A Delicious Aphrodisiac: Sahlep

Sahlep (or salep) is a flour made from the tubers of the orchid genus Orchis (including species Orchis mascula and Orchis militaris). These tubers contain a nutritious, starchy polysaccharide called glucomannan.

As The Times article states: ”.. the rose may bespeak courtly love, and the lily purity, but orchids say something else, and bluntly — sex. The paired spherical tubers of Europe’s native orchids have prompted their use as aphrodisiacs since ancient times.”

A cup of hot sahlep with milk and cinnamon.

The Ancient Romans used ground orchid bulbs to make drinks, which they called by several names, especially satyrion and priapiscus. As the names indicate, they likewise considered it to be a powerful aphrodisiac. Of salep, Paracelsus wrote: “behold the Satyrion root, is it not formed like the male privy parts? No one can deny this. Accordingly, magic discovered it and revealed that it can restore a man’s masculinity and passion”.

Sahlep flour is consumed in beverages and desserts, especially in the cuisines of the former Ottoman Empire, where it had been a traditional winter beverage. Its consumption spread beyond there to England and Germany before the rise of coffee and tea, and it was later offered as an alternative beverage in coffee houses. In England, the drink was known as saloop. Popular in the 17th and 18th centuries in England, its preparation required that the salep powder be added to water until thickened after that it would be sweetened, then flavored with orange flower or rose water. The substitution of British orchid roots, known as “dog stones”, was acceptable in the 18th century for the original Turkish variants.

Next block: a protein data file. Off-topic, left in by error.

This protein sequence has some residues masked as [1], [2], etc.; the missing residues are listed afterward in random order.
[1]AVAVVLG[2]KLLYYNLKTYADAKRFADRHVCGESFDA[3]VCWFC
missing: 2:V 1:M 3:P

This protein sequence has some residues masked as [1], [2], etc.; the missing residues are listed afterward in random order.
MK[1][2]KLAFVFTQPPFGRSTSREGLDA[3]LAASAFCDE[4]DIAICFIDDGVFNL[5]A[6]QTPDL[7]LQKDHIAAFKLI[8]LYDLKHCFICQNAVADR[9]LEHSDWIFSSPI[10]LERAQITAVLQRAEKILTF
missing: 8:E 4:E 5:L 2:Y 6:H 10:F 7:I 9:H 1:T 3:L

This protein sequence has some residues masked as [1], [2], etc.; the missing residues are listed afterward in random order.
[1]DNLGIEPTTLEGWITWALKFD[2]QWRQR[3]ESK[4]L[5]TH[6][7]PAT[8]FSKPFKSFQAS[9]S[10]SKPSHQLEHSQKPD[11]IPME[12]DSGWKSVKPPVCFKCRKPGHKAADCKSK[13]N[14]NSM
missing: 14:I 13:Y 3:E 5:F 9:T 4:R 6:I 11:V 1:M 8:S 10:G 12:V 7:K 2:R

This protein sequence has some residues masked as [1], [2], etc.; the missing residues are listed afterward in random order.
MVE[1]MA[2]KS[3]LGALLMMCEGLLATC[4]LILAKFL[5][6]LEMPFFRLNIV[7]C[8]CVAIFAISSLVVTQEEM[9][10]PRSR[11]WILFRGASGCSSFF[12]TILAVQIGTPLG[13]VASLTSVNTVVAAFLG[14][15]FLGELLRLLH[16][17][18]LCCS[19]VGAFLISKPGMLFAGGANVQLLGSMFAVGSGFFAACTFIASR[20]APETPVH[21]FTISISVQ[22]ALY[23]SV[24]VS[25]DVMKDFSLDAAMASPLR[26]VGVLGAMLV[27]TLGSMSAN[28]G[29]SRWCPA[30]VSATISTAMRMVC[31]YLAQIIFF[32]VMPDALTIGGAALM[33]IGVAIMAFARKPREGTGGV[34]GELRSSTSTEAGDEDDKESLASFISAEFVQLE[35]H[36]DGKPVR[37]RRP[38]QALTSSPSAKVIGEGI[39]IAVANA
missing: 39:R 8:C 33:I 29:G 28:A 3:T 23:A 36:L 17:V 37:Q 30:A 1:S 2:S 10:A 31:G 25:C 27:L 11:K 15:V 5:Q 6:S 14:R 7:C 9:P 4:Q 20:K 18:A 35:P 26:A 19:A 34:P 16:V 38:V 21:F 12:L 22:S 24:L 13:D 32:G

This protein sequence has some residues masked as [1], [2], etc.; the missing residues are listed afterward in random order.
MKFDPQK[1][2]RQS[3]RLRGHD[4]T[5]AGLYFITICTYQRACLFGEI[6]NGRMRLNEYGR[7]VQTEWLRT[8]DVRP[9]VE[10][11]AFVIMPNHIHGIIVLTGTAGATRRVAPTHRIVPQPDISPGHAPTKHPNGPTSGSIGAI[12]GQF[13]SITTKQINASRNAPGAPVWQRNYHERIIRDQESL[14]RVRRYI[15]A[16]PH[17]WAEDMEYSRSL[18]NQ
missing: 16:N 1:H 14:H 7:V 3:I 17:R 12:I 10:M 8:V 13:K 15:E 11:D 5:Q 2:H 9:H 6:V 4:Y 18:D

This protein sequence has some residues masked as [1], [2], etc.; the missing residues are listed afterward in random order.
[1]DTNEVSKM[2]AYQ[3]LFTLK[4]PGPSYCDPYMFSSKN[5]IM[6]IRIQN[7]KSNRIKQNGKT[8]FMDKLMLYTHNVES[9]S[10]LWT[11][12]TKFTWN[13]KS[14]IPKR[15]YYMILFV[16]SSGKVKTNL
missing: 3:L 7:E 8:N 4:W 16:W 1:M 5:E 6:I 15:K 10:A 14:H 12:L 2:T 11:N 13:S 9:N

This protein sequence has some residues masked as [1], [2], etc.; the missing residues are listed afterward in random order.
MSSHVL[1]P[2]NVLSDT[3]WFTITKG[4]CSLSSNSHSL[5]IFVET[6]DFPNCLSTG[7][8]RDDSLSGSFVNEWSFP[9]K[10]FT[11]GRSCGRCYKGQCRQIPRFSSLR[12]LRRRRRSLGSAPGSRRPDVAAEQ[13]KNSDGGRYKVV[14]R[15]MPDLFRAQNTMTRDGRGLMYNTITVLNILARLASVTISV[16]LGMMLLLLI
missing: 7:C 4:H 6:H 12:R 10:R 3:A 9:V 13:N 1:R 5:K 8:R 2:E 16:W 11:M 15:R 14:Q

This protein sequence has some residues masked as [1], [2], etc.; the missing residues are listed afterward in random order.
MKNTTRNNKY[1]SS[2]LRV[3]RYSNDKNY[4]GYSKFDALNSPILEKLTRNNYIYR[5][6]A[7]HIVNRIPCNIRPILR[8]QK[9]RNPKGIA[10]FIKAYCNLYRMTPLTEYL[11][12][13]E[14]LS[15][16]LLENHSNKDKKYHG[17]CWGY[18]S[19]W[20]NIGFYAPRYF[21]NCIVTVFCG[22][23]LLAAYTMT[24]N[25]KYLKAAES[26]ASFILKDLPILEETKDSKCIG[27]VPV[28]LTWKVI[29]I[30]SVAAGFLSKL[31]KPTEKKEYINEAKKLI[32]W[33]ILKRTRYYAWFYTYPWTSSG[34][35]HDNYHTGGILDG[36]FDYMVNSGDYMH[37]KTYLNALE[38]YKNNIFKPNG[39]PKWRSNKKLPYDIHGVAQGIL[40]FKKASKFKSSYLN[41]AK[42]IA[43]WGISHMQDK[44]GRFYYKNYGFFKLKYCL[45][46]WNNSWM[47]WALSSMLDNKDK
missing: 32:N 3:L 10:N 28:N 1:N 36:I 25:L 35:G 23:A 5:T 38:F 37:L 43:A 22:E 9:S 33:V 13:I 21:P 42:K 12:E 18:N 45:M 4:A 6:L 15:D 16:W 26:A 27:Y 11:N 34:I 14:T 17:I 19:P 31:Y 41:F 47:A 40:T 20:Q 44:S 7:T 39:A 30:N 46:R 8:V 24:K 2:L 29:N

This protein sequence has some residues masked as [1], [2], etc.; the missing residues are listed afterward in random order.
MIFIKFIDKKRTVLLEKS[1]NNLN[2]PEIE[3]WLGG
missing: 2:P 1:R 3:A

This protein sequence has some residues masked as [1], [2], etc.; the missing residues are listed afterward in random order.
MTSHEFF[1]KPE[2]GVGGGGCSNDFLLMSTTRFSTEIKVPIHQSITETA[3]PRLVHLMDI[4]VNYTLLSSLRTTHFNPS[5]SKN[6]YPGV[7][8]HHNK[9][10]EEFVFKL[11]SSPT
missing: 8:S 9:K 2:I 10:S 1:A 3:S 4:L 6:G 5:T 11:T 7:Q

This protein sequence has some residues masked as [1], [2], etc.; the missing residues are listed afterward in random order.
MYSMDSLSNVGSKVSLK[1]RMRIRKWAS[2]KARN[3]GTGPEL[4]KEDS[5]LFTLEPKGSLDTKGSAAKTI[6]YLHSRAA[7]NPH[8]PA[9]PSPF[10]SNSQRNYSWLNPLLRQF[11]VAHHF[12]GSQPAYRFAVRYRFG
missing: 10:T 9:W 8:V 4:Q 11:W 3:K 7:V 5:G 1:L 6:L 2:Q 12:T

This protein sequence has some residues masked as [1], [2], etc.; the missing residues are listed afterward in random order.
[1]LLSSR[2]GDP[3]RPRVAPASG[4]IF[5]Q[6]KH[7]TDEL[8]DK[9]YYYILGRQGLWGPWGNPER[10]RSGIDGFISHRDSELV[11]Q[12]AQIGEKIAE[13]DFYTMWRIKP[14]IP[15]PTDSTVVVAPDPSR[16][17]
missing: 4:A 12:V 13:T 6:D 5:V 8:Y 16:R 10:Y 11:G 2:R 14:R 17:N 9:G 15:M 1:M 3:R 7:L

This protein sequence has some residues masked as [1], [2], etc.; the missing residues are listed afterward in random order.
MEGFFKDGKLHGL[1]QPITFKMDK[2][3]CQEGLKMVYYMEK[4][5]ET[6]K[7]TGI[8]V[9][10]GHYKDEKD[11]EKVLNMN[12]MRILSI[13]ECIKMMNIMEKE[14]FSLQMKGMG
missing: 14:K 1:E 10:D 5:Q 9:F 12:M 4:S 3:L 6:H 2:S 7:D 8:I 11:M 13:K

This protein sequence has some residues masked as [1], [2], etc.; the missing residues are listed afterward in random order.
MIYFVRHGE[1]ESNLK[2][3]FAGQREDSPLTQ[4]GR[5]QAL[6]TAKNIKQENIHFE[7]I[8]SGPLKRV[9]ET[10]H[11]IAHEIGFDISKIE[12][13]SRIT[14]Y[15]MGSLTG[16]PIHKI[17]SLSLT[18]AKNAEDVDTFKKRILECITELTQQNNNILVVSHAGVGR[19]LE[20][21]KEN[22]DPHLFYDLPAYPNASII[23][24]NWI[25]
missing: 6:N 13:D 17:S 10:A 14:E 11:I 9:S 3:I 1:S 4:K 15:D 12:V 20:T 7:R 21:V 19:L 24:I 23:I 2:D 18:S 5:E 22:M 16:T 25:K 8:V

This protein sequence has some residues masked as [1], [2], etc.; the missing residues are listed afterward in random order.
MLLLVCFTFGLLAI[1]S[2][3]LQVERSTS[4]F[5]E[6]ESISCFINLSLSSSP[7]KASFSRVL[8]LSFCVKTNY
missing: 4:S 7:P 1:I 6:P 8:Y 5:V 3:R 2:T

Raw sahlep

Besides its aphrodisiac properties, it has several health benefits. It keeps the body warm, increases one’s resistance to cold. Moreover, it is quite nutritious. Especially when prepared with milk, it facilitates digestion and soothes the stomach, soften the chest, relieve constipation, strengthen children, and prevent diarrhea when used with cinnamon and ginger. That is why sahlep used for several medical purposes, and it is so prevalent in Turkey.

Also, recent scientific evidence suggests that the orchid is a promising raw material to develop a commercially viable and valuable drug for erectile dysfunction.

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